Please note: LRC is a fundraiser for Girls Rock Camp Austin. Tuition ($375) has been set at the absolute lowest amount possible for us to cover our costs and meet expected fundraising goals for our programs. Because it is a fundraiser, we will offer only 10 “starving artist” spots at $275. Campers can pay in installments, if necessary. Please contact Emily Marks firstname.lastname@example.org for more information.
Donations above the tuition fee (in-kind and monetary) are tax deductible and much appreciated! Whether you can give $5 or $5,000, every little bit helps. Our Tax ID number is 26-2554207. We thank you for being a part of Ladies Rock Camp and helping young girls find their voices.
MAKE CHECKS PAYABLE TO: Girls Rock Camp Austin
PAYPAL: Payment by PayPal is accepted, but an $8.00 fee (that goes directly to PayPal) will be charged in addition to tuition.
APPLICATION TO LADIES ROCK CAMP
Apply online here and pay with a paypal or a credit card here.
Download an application and pay with a check here.
Monday, August 3, 2009
by KAT, ANDREA, REYNA, MONSE, and P.J.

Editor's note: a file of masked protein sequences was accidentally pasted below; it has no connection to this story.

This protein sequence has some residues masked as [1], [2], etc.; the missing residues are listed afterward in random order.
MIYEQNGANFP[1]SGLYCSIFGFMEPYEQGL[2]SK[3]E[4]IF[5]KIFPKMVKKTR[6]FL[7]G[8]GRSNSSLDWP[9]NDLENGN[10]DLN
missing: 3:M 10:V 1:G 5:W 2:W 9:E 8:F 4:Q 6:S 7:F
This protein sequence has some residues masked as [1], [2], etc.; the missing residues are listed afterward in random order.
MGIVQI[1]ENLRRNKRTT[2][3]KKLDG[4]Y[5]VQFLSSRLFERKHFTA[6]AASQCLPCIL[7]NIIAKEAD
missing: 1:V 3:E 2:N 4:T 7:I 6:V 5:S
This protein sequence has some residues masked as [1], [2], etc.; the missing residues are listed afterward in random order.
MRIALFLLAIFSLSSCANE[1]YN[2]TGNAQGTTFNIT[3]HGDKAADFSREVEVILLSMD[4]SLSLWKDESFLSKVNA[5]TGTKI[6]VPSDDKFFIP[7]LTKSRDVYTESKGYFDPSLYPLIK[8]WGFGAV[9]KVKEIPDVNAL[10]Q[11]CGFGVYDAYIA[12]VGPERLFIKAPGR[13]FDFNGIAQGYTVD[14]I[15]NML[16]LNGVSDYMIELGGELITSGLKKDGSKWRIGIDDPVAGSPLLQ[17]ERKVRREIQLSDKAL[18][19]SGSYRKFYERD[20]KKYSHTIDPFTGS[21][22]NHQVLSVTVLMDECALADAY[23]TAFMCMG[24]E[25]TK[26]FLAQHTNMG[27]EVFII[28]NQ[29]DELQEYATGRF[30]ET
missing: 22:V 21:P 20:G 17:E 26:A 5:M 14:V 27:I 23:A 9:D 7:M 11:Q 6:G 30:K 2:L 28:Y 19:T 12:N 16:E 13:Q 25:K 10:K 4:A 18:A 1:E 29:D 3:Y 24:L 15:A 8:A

photos by Monse and Shelley Hiam
On Thursday, July 30, 2009, Girls Rock Camp Austin writers interviewed band Girl in a Coma after an amazing performance for the camp at Austin Studios in Austin, Texas. Girl in a Coma is from San Antonio, Texas, and is made up of three members: sisters Phanie Diaz (drums) and Nina Diaz (guitar and vocals) and bassist Jenn Alva. The band got its name from a Smiths song called "Girlfriend in a Coma"; other bands they like include Smashing Pumpkins, the Beatles, and Sonic Youth. All of the group members are vegetarians, like shoes (especially Doc Martens and Vans), and are Latinas – they even plan on recording an album of songs in Spanish someday. In the meantime, their mix of punk, garage, and rockabilly can be heard on their new album, Trio B.C. Writers Reyna, Monse, Andrea, P.J., and Kat conducted an interview with the band after their performance for GRCA.